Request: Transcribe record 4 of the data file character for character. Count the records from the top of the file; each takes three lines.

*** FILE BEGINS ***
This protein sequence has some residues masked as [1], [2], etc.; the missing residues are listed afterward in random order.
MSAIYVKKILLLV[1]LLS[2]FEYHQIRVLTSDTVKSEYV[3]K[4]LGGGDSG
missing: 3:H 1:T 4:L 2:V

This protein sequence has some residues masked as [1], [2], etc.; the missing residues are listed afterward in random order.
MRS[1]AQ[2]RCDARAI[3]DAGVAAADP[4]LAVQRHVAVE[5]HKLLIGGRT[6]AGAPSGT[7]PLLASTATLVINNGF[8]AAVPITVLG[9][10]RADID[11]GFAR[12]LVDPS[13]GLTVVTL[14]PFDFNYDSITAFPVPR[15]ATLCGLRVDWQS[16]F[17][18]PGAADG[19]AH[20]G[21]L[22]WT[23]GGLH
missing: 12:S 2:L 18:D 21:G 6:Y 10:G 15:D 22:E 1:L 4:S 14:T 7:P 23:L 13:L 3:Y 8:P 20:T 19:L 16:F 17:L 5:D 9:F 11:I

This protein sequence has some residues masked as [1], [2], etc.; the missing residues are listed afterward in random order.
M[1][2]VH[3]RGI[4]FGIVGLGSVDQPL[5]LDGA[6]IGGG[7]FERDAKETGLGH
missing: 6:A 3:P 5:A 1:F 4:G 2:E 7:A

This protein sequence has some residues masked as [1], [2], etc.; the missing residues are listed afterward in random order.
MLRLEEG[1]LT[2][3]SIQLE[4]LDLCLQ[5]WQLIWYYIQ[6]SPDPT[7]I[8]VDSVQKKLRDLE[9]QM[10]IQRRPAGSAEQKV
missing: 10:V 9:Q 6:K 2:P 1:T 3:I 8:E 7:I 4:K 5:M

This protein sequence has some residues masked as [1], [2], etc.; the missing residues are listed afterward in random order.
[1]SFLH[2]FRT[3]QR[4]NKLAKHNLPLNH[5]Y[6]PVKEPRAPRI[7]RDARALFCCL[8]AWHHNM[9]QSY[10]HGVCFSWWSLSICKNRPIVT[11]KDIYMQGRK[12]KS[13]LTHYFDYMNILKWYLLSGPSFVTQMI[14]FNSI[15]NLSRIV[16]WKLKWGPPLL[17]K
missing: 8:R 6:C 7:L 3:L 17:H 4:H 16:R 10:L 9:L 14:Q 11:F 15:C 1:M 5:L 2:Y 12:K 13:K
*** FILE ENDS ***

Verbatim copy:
This protein sequence has some residues masked as [1], [2], etc.; the missing residues are listed afterward in random order.
MLRLEEG[1]LT[2][3]SIQLE[4]LDLCLQ[5]WQLIWYYIQ[6]SPDPT[7]I[8]VDSVQKKLRDLE[9]QM[10]IQRRPAGSAEQKV
missing: 10:V 9:Q 6:K 2:P 1:T 3:I 8:E 7:I 4:K 5:M